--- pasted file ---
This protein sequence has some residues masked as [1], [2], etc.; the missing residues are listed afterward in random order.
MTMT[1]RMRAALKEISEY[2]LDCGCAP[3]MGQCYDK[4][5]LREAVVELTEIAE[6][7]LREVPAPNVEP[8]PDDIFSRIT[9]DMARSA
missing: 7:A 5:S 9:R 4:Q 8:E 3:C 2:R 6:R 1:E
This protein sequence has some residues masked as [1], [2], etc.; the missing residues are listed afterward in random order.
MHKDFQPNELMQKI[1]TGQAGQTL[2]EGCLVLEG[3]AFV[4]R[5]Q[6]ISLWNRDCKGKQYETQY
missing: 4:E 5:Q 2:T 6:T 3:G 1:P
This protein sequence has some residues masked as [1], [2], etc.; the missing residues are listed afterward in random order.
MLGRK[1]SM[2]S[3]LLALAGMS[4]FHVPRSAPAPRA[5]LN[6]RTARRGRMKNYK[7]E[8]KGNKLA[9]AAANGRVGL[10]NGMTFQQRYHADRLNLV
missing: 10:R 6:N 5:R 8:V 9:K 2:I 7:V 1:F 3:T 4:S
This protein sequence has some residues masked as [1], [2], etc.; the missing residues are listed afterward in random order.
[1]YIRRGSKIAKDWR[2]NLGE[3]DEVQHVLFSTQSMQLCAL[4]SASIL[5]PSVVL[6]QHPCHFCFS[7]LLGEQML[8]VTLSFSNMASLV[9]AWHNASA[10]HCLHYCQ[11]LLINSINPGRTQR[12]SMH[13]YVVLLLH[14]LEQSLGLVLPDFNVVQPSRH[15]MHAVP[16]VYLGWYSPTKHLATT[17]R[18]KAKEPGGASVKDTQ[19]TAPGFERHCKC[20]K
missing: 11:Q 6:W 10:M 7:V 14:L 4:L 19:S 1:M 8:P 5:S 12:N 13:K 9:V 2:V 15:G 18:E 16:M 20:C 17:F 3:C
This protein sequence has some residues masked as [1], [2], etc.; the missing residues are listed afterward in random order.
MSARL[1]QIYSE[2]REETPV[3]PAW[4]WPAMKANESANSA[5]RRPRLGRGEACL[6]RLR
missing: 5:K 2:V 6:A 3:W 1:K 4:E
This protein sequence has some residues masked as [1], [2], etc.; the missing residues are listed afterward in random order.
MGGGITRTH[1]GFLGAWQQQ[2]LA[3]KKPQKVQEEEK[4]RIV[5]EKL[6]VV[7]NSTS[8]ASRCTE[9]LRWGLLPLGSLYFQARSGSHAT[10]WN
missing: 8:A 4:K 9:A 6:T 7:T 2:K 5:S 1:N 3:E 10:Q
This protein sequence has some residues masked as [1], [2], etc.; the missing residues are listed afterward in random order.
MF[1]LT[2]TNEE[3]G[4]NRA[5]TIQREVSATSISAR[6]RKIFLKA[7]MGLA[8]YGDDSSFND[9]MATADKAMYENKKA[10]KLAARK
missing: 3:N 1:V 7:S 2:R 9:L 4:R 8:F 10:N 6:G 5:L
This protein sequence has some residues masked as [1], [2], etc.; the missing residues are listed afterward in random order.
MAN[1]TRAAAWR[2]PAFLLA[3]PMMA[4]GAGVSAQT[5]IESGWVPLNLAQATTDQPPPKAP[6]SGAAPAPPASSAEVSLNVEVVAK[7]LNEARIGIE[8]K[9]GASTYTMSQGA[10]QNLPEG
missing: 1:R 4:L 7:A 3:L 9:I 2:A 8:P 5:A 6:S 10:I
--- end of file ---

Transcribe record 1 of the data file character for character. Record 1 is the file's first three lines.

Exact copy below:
This protein sequence has some residues masked as [1], [2], etc.; the missing residues are listed afterward in random order.
MTMT[1]RMRAALKEISEY[2]LDCGCAP[3]MGQCYDK[4][5]LREAVVELTEIAE[6][7]LREVPAPNVEP[8]PDDIFSRIT[9]DMARSA
missing: 7:A 5:S 9:R 4:Q 8:E 3:C 2:R 6:R 1:E